Autism (sometimes called “classical autism”) is the most common condition in a group of developmental disorders known as the autism spectrum disorders (ASDs). Autism is characterized by impaired social interaction, problems with verbal and nonverbal communication, and unusual, repetitive, or severely limited activities and interests. Other ASDs include Asperger syndrome, Rett syndrome, childhood disintegrative disorder, and pervasive developmental disorder not otherwise specified (usually referred to as PDD-NOS). Experts estimate that three to six children out of every 1,000 will have autism. Males are four times more likely to have autism than females.
Recent research reveals that people who are hospitalized for depression are at an increased risk of developing conditions like substance abuse, bipolar disorder, schizophrenia, and anxiety, depending on their genetic predisposition to the individual disorder.
Investigators are learning more about how schizophrenia develops by investigating the most powerful known genetic risk factor.
A University of California, Irvine-led team of researchers working at the Center for Neural Circuit Mapping find links between brain disorders and dysfunction of newly identified inhibitory brain cell types.
How do brain cells, or neurons, distinguish their own processes and those of other neurons when they send out processes to connect with other neurons? A molecule known as clustered protocadherin (Pcdh) plays an important role in this puzzle.
There are genetic variations among children with a rare neurodevelopmental disease, according to a new study headed by the Seaver Autism Center for Study and Treatment at Mount Sinai. This discovery could set the path for a precision medicine approach to treating these children.
Boosting the activity of inhibitory interneurons in Fragile X mice reduced their hypersensitivity to sensory stimuli, according to a new Neuron study led by UCLA Health researchers.
The brain and the digestive tract are in constant communication, relaying signals that help to control feeding and other behaviors.
Alternative splicing, a clever way a cell generates many different variations of messenger RNAs -; single-stranded RNAs involved in protein synthesis -; and proteins from the same stretch of DNA, plays an important role in molecular biology.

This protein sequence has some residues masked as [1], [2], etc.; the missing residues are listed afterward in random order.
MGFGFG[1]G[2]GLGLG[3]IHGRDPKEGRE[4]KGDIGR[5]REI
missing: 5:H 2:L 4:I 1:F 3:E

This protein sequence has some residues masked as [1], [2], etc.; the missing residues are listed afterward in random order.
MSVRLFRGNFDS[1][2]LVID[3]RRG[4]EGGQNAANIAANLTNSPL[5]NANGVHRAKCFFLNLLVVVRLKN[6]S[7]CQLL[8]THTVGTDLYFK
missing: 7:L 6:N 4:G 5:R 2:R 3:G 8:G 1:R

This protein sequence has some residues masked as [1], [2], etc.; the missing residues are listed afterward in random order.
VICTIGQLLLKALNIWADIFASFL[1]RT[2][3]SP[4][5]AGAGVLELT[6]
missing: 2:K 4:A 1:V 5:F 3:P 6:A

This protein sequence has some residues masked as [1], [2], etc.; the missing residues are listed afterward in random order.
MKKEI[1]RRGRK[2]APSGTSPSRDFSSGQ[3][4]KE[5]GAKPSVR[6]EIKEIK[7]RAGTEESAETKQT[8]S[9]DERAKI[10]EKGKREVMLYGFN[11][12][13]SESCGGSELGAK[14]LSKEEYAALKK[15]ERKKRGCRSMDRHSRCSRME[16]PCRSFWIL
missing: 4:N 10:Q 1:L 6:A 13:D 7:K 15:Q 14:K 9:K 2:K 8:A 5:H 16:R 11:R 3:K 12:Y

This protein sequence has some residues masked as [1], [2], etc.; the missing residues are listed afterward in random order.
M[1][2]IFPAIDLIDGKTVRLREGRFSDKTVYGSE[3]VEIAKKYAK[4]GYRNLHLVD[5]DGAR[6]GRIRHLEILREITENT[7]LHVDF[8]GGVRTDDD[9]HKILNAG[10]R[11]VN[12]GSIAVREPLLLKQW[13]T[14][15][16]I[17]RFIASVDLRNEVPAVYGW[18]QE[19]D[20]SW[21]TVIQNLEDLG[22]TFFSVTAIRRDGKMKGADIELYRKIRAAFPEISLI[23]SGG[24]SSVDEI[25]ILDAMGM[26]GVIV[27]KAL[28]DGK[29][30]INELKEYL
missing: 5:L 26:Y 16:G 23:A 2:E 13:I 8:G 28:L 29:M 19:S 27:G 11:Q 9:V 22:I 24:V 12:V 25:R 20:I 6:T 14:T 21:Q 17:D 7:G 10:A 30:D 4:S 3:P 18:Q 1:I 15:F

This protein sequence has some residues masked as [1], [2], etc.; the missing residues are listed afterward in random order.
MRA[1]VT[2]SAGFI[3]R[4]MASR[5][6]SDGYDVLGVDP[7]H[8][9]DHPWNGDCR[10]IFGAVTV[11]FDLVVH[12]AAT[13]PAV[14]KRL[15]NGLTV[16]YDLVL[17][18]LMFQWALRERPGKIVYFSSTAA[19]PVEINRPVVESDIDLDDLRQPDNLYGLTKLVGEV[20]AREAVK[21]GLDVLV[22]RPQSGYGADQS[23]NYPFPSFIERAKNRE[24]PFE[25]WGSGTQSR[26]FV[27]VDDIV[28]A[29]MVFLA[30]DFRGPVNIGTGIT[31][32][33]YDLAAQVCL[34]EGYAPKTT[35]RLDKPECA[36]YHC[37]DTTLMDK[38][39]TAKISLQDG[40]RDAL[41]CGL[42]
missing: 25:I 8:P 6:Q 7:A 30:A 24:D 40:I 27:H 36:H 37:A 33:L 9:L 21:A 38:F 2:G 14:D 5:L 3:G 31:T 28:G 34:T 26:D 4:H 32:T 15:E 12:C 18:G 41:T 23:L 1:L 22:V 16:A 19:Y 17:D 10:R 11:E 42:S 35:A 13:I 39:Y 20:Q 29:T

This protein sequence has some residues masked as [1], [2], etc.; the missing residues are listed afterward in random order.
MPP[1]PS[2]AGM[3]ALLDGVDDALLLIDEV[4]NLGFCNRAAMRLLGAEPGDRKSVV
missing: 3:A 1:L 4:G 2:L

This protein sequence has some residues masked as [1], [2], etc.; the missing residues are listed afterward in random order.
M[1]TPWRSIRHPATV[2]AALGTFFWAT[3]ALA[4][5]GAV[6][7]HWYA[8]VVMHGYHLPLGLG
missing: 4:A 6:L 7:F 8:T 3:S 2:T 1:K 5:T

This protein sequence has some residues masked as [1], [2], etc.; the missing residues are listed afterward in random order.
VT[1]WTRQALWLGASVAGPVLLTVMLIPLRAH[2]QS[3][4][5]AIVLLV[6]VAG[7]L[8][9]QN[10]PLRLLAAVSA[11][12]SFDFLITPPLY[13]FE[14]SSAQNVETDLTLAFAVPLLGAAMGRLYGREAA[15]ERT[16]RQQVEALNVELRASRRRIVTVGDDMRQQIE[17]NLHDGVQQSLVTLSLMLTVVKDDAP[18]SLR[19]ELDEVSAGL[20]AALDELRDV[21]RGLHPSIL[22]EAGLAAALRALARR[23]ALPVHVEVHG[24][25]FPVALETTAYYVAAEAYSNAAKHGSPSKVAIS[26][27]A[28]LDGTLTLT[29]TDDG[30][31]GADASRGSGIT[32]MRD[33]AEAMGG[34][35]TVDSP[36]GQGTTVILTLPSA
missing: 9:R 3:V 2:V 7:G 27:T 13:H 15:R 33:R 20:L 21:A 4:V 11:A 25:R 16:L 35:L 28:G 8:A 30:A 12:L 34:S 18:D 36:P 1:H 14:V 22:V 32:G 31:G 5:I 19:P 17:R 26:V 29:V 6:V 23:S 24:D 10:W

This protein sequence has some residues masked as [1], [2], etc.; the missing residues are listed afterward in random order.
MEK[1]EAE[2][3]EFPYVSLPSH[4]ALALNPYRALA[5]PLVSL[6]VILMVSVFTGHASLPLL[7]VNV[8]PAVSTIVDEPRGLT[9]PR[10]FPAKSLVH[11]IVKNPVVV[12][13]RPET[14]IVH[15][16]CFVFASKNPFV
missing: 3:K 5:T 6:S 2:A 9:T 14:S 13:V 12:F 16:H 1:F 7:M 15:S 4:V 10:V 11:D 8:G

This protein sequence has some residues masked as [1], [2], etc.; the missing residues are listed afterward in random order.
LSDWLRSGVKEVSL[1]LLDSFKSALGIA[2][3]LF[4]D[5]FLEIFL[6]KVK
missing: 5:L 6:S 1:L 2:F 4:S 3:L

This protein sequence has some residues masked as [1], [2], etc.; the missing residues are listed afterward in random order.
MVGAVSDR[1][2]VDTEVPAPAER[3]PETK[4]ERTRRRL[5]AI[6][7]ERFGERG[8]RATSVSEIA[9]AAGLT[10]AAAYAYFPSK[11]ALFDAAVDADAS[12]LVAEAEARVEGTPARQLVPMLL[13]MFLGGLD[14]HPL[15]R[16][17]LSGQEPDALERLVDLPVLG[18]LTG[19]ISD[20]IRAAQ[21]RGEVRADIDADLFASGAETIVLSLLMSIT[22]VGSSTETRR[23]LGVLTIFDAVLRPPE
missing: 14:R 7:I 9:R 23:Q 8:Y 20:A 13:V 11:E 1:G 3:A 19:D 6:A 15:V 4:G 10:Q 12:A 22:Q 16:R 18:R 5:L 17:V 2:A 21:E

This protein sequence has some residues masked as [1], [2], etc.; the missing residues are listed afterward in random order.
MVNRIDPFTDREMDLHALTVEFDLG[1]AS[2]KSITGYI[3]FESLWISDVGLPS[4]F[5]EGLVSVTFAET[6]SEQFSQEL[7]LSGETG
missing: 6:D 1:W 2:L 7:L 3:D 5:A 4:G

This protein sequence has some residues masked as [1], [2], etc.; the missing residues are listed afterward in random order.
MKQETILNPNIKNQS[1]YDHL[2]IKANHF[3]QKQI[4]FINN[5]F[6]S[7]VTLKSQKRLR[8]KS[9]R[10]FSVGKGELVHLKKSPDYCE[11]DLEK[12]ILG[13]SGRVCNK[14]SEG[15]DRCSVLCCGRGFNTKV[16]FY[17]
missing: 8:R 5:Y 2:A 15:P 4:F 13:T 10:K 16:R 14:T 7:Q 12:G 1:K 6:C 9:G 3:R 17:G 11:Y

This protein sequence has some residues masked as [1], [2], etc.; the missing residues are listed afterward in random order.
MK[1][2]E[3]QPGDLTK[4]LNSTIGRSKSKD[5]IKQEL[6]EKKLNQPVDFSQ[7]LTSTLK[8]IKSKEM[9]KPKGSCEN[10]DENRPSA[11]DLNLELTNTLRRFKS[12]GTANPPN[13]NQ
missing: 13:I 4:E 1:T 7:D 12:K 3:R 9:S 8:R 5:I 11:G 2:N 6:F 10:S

Researchers at Kyushu University have uncovered the mechanisms of a fundamental yet critically under-looked phase in brain development: synaptic pruning.
Researchers from the Center for Cognition and Sociality (CCS) within the Institute for Basic Science (IBS) recently announced the discovery of neurons that allow us to recognize others. The research team discovered that the neurons that deal with the information associated with different individuals are located in the CA1 region of the hippocampus.
Humans have long known how to synchronize to rhythms. But now, researchers from Japan have found that movement synchronization spontaneously takes place in macaque monkeys as well.
Cold Spring Harbor Laboratory researchers have flipped the script on autism spectrum disorder (ASD) genetics.
A new treatment option has been discovered for fragile X syndrome, which is the most common genetic cause of autism spectrum disorders and is defined by a hereditary repetition of certain nucleotides in the DNA sequence of the FMR1 gene. Researchers at Massachusetts General Hospital (MGH) carried out the study, which was published in the journal Cell.
Mutations of a gene called Foxp2 have been linked to a type of speech disorder called apraxia that makes it difficult to produce sequences of sound. A new study from MIT and National Yang Ming Chiao Tung University sheds light on how this gene controls the ability to produce speech.
A major challenge in human genetics is understanding which parts of the genome drive specific traits or contribute to disease risk. This challenge is even greater for genetic variants found in the 98% of the genome that does not encode proteins.
Among families with children diagnosed with autism spectrum disorder, Johns Hopkins University researchers say they have found a link between chemical "marks" on DNA in the sperm of fathers and autistic traits in their 3-year-old children.
An extra copy of a gene that controls synapse formation in the cortex causes excessive inhibitory signaling and may contribute to Down syndrome, according to a new study publishing April 20th in the open access journal PLOS Biology by Bing Ye of the University of Michigan, US, and colleagues.
Researchers have discovered an active multi-layer circuit that emerges in the cortex at an unexpectedly early stage of development using a new method for analyzing live embryonic mouse brains at single-cell resolution.
The biological foundations of a reproductive disease caused by a DNA mutation have been discovered by a University of California, Riverside study. Fragile X Syndrome, a major genetic contributor to cerebral impairment and autism, is also caused by this gene mutation.
Long thought of as "brain glue," the star-shaped cells called astrocytes-;members of a family of cells found in the central nervous system called glial that help regulate blood flow, synaptic activity, keep neurons healthy, and play an important role in breathing.